As a fellow survivor breast 2009 I had the exact same problem. It was and is slow but don't give up-you're worth it. I think all the left over chemicals play havoc but with diligence the weight came off. U can send me spark mail if u want to talk more. R u on any post-cancer meds? They can have impact too.
Hope you are doing well and still enjoying all the benefits that SP has to offer.
Fitness Minutes: (15,887)
7/25/12 11:06 A
Thank you for the comments. I have always been pretty competitive with myself so getting the amount of exercise in a day its not the problem. I believe what might be is partly I don't take rest days. I go out right 7 days a weeks. Not all high intensity but nevertheless i am always doing something like spinning, even if its a slow speed. I am going to take your and Nancy advise and take today off from any formal form of exercise.This does scare me though because I am an excersie junky ...lol. I LOVE the high I get from it. Even shortly after my surgeries I was back to spinning but that is off topic. My problem has always been either eating way way to much or not enough.
Fitness Minutes: (15,887)
7/25/12 10:57 A
Thank you so much for the reply. Everything is great during my recovery I am feeling better then ever. I haven't felt this energized since I was in my 20's . It has been a lot on my plate for sure. I started trying to lose weight during my last month of chemo. Since my doctor advised me to try to become active and watch what I was eating. So roughly 2 months now. I had taken the approach of eating way to much during treatments and surgery because I was so depressed about the whole situation. However now I have my head in a better place. I realize just how lucky I am. I am 5'3 and 155. When I was competitive running before my daughter I was around 130 and running around 6 minutes to 6:30 pace for 5ks and low to mid 7;s for half marathons. I just really want to get there again and worried that my nutrition intake is way off for the amount of training i am doing. Whether is over or under. I have no idea. Thank you for your insights
7/25/12 10:50 A
OT, but I aspire to your level of exercise. And strength.
So it sounds like you've hit a plateau, to which the answer always seems to be "shake it up." You might be overtraining - are you taking a day off a week? I've also heard that you should take a full week off every year, just to let your body do whatever it thinks it wants to do. Another thing to try is to start mixing up how many calories a day you're eating. Interspersing some days with 2000, 2200 calories can kick your metabolism back into gear.
The other usual advice is to increase the intensity of workouts, because even with a solid combination, the body can get used to anything, really, after 6 weeks or so. My gut says that's probably not the issue, so I'd try the other two first.
And the standard disclaimer: I have no idea what post-cancer means for the body, anything your doctor might say (and checking in is always encouraged) trumps whatever us random folk might come up with!
Fitness Minutes: (112,042)
46,222 7/25/12 10:43 A
I hope all is going well with your recovery. Sounds like you have had a lot on your plate.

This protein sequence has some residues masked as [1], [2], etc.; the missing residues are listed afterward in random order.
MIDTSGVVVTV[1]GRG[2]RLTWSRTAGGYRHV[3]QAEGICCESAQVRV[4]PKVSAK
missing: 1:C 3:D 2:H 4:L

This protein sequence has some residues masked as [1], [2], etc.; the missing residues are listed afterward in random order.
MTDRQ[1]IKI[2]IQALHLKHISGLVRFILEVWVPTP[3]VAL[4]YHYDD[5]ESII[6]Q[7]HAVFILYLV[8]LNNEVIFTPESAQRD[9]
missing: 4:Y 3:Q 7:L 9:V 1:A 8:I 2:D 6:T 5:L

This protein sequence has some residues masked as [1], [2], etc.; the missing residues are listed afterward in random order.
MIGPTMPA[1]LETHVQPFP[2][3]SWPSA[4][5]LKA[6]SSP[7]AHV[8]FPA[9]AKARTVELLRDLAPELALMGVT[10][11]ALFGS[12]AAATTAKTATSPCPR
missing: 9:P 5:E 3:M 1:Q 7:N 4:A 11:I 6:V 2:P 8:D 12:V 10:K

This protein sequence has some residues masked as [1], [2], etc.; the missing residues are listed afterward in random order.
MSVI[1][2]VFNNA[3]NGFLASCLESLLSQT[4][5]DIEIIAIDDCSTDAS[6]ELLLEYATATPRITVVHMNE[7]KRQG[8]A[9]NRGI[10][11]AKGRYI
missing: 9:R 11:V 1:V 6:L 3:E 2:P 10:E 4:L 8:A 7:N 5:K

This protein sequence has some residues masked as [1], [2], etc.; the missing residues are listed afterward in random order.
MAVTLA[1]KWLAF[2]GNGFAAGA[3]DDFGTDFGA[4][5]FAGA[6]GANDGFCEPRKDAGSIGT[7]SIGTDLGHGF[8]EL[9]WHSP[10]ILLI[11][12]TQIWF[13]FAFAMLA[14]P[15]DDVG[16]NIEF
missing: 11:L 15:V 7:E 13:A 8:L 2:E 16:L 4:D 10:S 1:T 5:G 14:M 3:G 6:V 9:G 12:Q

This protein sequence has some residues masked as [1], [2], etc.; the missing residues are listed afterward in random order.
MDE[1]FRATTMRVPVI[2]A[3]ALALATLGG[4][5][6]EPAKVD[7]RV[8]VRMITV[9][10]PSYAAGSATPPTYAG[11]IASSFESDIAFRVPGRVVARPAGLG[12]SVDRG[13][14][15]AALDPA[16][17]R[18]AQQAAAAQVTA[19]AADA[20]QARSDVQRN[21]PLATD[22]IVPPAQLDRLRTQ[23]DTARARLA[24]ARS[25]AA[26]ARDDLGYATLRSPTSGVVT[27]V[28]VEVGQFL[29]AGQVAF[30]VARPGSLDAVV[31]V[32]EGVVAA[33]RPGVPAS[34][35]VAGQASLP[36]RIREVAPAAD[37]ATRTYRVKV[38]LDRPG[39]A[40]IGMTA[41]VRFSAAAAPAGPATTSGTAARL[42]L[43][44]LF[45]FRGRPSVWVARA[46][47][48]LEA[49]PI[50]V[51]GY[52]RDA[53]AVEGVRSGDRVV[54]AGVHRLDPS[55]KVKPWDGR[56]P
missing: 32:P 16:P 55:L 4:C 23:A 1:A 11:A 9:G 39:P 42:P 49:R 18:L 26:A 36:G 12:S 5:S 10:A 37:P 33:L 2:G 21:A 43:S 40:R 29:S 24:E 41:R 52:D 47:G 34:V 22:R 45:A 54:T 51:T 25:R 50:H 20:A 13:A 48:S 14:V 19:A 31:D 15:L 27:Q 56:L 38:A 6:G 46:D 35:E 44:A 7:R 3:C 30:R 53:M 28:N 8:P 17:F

A few questions...how long have you been trying to lose weight? What is your height?
While I cannot offer specifics to your situation, when we are quite active and looking at losing weight, many times the weight will come off at a much slower pace, which is not a bad thing. Remember exercise is a stressor...in order words, your body needs time to heal and recover from the activity you are doing, which is why rest is just as important as the actual activity that we do. Now don't take this as sit on the couch and doing nothing, but you don't need to push yourself every day. Your body makes the adaptation to exercise in your down time, not during the actual workout time, which is why rest/easy days are just as important as the days we work out hard.
Lastly, our bodies are meant to change over time so the body I have in my 50s in not the body I had in my 20s or 30s. It takes longer for me to recover between runs and I have to be even more vigilant about my nutrition and especially my sleep.
I hope this helps!
Fitness Minutes: (15,887)
7/25/12 10:30 A
Hi i am new hear,
A little background. I am stay at home mom of a 2 year old. I am 32 years and in the last year have had three major surgeries to remove ovarian cancer. I no longer have my ovaries. I finished my last round of chemo about a month ago . During the last year I actually gained a lot of weight. I am looking to drop 25lbs. I am currently 155. I have been successful and lost 12 lbs thus far but seem to have hit a point where the weight wants to stay on. I do an hour to 90 minutes of cardio a day( I have been trying to get back to my competitive running again, it was who I was before parenthood and cancer) and 45 minutes of weight training 3 days a week. I love running 3 or 4 days a week, spinning, doing tae-bo and plyometerics. I switch it up. I keep a food journal and eat 1800 calories a day. Mostly lean protein, low in carbs, carbs are from fruit and whole grains. My only thought of why the weight isn't coming off is because I am active nearly everyday. Could overtraining be keeping my weight on. I know its impossible that i am putting muscle mass that quickly. Any advice is appreciated, even if some think its to much then I need to hear it . I just really want to get back to the competitive runner I was a few years ago and to do that I need to get a grasp on my weight....thanks for listening
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